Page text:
Instagram’s new logo launch last Wednesday has certainly divided opinion amongst the public, as well as the design community. The new vibrant design is such a departure from its comparatively plain brown and grey predecessor that the moveÂ hasÂ generated much attention.
According to Instagram’sÂ officialÂ blog: “The Instagram community has evolved over the past five years from a place to share filtered photos to so much more â a global community of interests sharing more than 80 million photos and videos every day. Our updated look reflects how vibrant and diverse your storytelling has become.”
While thousands have had their say across various social media platforms, MarComm NewsÂ decided to ask some top designers from the industry what they thought aboutÂ theÂ rebrand:
Steven Shaw, Design Director at Elmwood:
âIâm all for revolution when it comes to redesigns, but in this instance I actually think evolution would have been the better option.Â Instagram was definitely due for an update, but it feels like theyâve gone too far with the redesign of its icon. Theyâve stripped away all of the previous visual brand language and sadly, lost the uniqueness, own-ability and personality they had before.
The result is a fairly generic and nondescript icon, which letâs be honest, looks like a default app that could easily be one of Apple’s IOS icons. I’m not saying Instagram should’ve stuck with the skeuomorphic design, but they’ve basically followed Apple rather than paving their own way. I always liked the identifiable stripes (red yellow green blue) on the old icon, being a proud nod to Polaroid. I think there could’ve been an opportunity to use that in the new colour palette, instead of opting to introduce pink and orange hues.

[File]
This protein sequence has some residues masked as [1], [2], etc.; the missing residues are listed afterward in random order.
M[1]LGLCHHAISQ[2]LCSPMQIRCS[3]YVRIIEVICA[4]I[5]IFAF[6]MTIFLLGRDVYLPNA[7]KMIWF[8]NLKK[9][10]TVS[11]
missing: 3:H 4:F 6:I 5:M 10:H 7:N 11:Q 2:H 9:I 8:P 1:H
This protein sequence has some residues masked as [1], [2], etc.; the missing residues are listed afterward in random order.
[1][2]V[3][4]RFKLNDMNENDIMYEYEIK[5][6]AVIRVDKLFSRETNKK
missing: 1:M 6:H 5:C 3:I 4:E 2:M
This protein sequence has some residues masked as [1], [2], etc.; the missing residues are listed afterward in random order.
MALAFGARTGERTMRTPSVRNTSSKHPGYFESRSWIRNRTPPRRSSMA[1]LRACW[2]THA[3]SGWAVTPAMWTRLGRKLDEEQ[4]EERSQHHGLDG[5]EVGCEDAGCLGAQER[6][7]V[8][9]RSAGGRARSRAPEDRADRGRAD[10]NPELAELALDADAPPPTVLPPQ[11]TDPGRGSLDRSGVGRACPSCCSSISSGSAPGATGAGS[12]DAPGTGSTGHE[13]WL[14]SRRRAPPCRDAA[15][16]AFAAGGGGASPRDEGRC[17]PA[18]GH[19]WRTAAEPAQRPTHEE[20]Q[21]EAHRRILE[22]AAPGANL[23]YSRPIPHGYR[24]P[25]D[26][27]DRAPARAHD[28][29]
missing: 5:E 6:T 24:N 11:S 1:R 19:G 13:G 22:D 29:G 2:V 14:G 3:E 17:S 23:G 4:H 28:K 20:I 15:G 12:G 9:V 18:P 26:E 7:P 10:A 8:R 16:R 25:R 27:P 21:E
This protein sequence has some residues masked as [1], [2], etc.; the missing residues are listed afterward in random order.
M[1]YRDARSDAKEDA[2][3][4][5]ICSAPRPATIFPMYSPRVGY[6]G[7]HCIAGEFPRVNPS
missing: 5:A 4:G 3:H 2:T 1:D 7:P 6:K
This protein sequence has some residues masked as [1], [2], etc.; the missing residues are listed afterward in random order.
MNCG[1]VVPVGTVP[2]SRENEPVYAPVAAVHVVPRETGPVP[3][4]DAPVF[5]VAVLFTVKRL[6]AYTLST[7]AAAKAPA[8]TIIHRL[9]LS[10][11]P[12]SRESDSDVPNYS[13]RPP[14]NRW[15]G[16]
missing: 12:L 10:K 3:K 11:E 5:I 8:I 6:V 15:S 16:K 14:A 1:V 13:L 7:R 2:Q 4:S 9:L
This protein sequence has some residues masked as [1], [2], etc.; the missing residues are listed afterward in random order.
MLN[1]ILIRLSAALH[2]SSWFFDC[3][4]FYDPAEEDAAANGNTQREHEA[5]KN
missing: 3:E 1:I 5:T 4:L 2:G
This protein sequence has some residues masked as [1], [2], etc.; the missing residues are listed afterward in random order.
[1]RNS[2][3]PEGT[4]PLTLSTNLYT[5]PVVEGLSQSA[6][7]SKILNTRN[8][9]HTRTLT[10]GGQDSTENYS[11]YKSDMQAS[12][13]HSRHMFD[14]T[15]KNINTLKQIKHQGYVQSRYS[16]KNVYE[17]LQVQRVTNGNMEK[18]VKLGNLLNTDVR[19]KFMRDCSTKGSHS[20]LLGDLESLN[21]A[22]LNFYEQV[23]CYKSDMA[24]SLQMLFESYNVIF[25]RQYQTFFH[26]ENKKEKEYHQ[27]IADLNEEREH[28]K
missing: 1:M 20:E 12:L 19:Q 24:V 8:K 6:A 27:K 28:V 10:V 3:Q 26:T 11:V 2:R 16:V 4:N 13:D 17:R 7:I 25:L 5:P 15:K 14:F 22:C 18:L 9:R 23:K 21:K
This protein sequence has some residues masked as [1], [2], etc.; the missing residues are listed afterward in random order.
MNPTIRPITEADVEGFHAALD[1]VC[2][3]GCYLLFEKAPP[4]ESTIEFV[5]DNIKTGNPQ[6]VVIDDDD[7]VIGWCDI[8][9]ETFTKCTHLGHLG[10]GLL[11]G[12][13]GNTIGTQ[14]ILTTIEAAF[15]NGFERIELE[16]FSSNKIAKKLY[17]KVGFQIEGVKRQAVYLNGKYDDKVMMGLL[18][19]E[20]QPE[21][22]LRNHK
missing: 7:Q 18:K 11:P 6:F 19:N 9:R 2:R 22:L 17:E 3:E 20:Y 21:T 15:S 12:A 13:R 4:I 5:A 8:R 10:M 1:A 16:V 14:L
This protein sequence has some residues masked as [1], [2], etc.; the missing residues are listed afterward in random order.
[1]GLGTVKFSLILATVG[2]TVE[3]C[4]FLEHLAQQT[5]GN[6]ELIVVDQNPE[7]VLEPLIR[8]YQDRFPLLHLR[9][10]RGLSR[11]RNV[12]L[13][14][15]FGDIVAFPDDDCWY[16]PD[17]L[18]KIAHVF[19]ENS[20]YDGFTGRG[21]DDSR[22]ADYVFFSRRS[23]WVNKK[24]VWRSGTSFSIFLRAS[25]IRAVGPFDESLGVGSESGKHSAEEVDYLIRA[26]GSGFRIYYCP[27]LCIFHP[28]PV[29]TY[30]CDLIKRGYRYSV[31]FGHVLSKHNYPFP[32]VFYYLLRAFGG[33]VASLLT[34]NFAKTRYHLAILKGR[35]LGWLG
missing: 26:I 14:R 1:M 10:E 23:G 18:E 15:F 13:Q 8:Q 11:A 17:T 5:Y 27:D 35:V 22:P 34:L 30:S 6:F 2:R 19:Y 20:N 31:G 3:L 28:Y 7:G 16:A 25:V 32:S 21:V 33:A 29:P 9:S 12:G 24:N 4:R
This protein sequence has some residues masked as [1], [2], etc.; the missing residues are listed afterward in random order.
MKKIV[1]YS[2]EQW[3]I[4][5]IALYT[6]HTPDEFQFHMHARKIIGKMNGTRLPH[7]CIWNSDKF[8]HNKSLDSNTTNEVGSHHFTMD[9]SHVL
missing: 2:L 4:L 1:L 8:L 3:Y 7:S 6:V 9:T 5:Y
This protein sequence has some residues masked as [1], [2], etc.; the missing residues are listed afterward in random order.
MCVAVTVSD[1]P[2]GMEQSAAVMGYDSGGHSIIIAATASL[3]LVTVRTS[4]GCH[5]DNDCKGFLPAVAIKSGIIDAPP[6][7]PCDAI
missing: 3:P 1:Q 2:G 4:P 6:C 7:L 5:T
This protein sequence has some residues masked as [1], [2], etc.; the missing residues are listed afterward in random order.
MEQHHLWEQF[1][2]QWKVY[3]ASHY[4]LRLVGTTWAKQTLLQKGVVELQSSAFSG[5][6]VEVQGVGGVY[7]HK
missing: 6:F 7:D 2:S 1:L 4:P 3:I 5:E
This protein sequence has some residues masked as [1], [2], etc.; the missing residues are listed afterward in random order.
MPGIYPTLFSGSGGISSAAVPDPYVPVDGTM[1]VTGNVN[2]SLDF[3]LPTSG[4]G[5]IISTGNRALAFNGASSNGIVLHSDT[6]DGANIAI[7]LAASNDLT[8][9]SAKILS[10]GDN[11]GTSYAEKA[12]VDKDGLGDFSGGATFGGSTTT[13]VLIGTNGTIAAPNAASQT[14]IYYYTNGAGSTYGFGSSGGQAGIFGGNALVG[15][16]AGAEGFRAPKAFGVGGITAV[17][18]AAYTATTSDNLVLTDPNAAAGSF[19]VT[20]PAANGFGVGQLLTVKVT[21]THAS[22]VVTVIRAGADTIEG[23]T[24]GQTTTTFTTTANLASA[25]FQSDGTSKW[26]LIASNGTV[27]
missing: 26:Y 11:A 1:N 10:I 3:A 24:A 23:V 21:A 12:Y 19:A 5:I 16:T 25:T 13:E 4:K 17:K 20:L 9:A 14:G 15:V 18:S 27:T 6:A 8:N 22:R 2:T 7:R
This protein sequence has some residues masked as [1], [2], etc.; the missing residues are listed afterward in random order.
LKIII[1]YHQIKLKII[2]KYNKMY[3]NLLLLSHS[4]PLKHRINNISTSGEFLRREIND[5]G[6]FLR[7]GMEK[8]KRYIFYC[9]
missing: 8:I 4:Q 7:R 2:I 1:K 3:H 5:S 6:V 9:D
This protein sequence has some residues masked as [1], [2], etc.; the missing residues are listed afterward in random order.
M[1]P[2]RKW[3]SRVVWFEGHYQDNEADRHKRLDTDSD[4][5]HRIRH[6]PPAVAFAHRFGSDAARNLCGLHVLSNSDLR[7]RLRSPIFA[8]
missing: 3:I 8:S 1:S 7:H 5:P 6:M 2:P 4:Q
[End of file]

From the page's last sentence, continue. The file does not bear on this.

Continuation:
The new ultra-modern, iconic style now seems disjointed from the scripted font that’s still used on the website. Seems like a missed opportunity not to update that at the same time â maybe thatâs next? Despite the critics, itâs a brave move so good luck to them, and Iâm sure it wonât put off their 400 million users.â
Kevin Lan, Design Director, The Partners, London:
“Itâs great that Instagram has finally realised that it was beginning to look like an antique on the app screen â the days of skeuomorphic design have long since passed and Instagram is one of the last to catch up. But thereâs always a moment of; âeww? Whatâs that?â when a long trusted and recognised app changes for something so different.
The icon itself, has lost much of itâs charm and distinctiveness. It looks a little blunt with the overly thick keylines, especially with screens are getting more and more high-res, but Iâm sure millions of iterations were considered and dismissed to reach this point. Funny that they havenât updated the script type â this really feels at odds with the new, minimal redesign.
Iâm sure over time, weâll all get used to it but right now, itâs a bit of a shock to the system.”
Spencer Buck, Creative Partner & Founder, Taxi Studio:
“I suffer from AIP (App Icon Blindness), a condition that makes it difficult for me to recognise the App Iâm after when swiping through the dozens and dozens of icons on my iPhone.
Itâs not a medically diagnosed condition, and thereâs little wrong with my eyesâ¦ itâs just that most App Icons sort of become a generic wallpaper of colour to me, and I find myself having to stare and concentrate to find what Iâm after.
Instagram’s previous App Icon used to be one that really stood out â because it was different.
Now itâs âone of thoseâ thatâs hard to find; itâs lost its identityâ¦ and I suspect itâs also lost a fair bit of brand love with it.”
Interestingly, all three design experts chose toÂ remarkÂ on not what the new logo has or hasn’tÂ added to the brand, but contrastingly,Â what the departure from the original, iconic logo has cost them, with Stephen remarking that Instagram have “lost the uniqueness, own-ability and personality”, Kevin agreeing that the logo has “lost much of its charm and distinctiveness”, and Spencer echoing that it has “lost its identity”.
Having collatedÂ the average responses on Twitter, the general public seem to firmly in theÂ unimpressed camp, with only a few exceptions. Here are some of the sentiments:
I love the new Instagram logo. Regardless of the gradient behind it, I’m totally about it.
â Josh Sobo (@JoshSobo) May 12, 2016
â Elias van der Kamp (@vdKampNL) May 11, 2016
i dont mind the new design of the instagram logo. i DO mind the color scheme.
â Casey Turner (@caseyturner) May 11, 2016
â Cheesy Jokes (@Derpey) May 12, 2016
Article by Henry Gunn, MarComm News